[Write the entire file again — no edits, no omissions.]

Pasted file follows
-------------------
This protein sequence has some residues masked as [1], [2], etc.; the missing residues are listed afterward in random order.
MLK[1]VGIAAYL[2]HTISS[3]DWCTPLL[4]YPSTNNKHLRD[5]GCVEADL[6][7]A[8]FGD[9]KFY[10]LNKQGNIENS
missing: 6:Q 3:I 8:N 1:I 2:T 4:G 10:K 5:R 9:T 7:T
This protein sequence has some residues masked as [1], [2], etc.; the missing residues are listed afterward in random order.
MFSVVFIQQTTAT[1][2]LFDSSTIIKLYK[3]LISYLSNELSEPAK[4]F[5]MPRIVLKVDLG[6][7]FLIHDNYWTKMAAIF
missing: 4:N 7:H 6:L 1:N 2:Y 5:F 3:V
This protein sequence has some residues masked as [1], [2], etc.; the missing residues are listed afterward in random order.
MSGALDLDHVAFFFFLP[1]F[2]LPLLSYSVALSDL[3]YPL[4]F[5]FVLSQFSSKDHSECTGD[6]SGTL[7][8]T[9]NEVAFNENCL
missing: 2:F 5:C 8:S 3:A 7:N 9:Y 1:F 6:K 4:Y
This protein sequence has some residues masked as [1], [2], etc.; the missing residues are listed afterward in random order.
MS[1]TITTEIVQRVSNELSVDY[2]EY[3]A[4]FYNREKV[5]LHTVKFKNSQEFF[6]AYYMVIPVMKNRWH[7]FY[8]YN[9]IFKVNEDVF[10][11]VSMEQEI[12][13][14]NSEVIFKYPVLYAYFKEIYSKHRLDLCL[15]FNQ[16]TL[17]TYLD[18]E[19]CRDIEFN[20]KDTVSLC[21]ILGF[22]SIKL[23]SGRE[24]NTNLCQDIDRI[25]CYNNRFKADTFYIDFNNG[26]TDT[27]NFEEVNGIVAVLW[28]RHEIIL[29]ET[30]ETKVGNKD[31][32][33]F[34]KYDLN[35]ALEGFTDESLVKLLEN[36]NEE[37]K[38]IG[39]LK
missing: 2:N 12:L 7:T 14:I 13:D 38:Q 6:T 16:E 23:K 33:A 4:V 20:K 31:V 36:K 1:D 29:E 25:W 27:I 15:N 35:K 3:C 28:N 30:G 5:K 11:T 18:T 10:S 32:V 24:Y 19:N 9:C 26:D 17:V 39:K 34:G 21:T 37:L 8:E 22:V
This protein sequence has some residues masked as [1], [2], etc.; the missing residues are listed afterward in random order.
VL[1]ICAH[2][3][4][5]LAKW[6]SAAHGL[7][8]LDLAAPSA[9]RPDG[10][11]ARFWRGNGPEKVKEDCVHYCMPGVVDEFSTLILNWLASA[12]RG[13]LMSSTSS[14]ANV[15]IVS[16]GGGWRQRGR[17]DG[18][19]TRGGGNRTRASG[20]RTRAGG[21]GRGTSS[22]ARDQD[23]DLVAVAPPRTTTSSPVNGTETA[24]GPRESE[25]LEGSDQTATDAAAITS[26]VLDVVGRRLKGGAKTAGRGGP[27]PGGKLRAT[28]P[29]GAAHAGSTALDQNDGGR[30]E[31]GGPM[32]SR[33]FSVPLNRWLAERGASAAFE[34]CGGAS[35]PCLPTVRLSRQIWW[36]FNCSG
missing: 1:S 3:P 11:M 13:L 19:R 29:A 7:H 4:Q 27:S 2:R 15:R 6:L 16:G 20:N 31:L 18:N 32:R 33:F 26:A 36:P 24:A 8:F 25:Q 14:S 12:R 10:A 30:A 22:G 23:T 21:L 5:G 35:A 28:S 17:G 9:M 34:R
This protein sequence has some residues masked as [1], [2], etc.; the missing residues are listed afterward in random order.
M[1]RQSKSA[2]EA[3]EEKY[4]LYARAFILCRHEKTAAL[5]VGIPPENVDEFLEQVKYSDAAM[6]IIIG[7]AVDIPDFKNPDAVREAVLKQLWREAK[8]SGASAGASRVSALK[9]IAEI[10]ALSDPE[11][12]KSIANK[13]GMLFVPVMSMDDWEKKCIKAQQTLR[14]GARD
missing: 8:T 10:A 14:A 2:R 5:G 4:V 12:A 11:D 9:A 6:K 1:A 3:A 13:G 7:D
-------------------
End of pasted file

This protein sequence has some residues masked as [1], [2], etc.; the missing residues are listed afterward in random order.
MLK[1]VGIAAYL[2]HTISS[3]DWCTPLL[4]YPSTNNKHLRD[5]GCVEADL[6][7]A[8]FGD[9]KFY[10]LNKQGNIENS
missing: 6:Q 3:I 8:N 1:I 2:T 4:G 10:K 5:R 9:T 7:T
This protein sequence has some residues masked as [1], [2], etc.; the missing residues are listed afterward in random order.
MFSVVFIQQTTAT[1][2]LFDSSTIIKLYK[3]LISYLSNELSEPAK[4]F[5]MPRIVLKVDLG[6][7]FLIHDNYWTKMAAIF
missing: 4:N 7:H 6:L 1:N 2:Y 5:F 3:V
This protein sequence has some residues masked as [1], [2], etc.; the missing residues are listed afterward in random order.
MSGALDLDHVAFFFFLP[1]F[2]LPLLSYSVALSDL[3]YPL[4]F[5]FVLSQFSSKDHSECTGD[6]SGTL[7][8]T[9]NEVAFNENCL
missing: 2:F 5:C 8:S 3:A 7:N 9:Y 1:F 6:K 4:Y
This protein sequence has some residues masked as [1], [2], etc.; the missing residues are listed afterward in random order.
MS[1]TITTEIVQRVSNELSVDY[2]EY[3]A[4]FYNREKV[5]LHTVKFKNSQEFF[6]AYYMVIPVMKNRWH[7]FY[8]YN[9]IFKVNEDVF[10][11]VSMEQEI[12][13][14]NSEVIFKYPVLYAYFKEIYSKHRLDLCL[15]FNQ[16]TL[17]TYLD[18]E[19]CRDIEFN[20]KDTVSLC[21]ILGF[22]SIKL[23]SGRE[24]NTNLCQDIDRI[25]CYNNRFKADTFYIDFNNG[26]TDT[27]NFEEVNGIVAVLW[28]RHEIIL[29]ET[30]ETKVGNKD[31][32][33]F[34]KYDLN[35]ALEGFTDESLVKLLEN[36]NEE[37]K[38]IG[39]LK
missing: 2:N 12:L 7:T 14:I 13:D 38:Q 6:T 16:E 23:K 33:A 4:V 20:K 31:V 36:K 1:D 29:E 25:W 27:I 15:N 35:K 3:C 28:N 30:G 5:K 11:T 18:T 10:S 32:V 24:Y 19:N 9:C 26:D 17:V 39:K 34:G 21:T 37:L 8:E 22:V
This protein sequence has some residues masked as [1], [2], etc.; the missing residues are listed afterward in random order.
VL[1]ICAH[2][3][4][5]LAKW[6]SAAHGL[7][8]LDLAAPSA[9]RPDG[10][11]ARFWRGNGPEKVKEDCVHYCMPGVVDEFSTLILNWLASA[12]RG[13]LMSSTSS[14]ANV[15]IVS[16]GGGWRQRGR[17]DG[18][19]TRGGGNRTRASG[20]RTRAGG[21]GRGTSS[22]ARDQD[23]DLVAVAPPRTTTSSPVNGTETA[24]GPRESE[25]LEGSDQTATDAAAITS[26]VLDVVGRRLKGGAKTAGRGGP[27]PGGKLRAT[28]P[29]GAAHAGSTALDQNDGGR[30]E[31]GGPM[32]SR[33]FSVPLNRWLAERGASAAFE[34]CGGAS[35]PCLPTVRLSRQIWW[36]FNCSG
missing: 1:S 3:P 11:M 13:L 19:R 29:A 7:H 4:Q 27:S 2:R 15:R 6:L 16:G 20:N 31:L 18:N 32:R 33:F 26:A 36:P 24:A 8:F 25:Q 14:S 12:R 10:A 30:A 22:G 23:T 21:L 5:G 35:A 28:S 17:G 9:M 34:R
This protein sequence has some residues masked as [1], [2], etc.; the missing residues are listed afterward in random order.
M[1]RQSKSA[2]EA[3]EEKY[4]LYARAFILCRHEKTAAL[5]VGIPPENVDEFLEQVKYSDAAM[6]IIIG[7]AVDIPDFKNPDAVREAVLKQLWREAK[8]SGASAGASRVSALK[9]IAEI[10]ALSDPE[11][12]KSIANK[13]GMLFVPVMSMDDWEKKCIKAQQTLR[14]GARD
missing: 8:T 10:A 14:A 2:R 5:G 4:V 12:A 11:D 9:A 6:K 1:A 3:A 13:G 7:D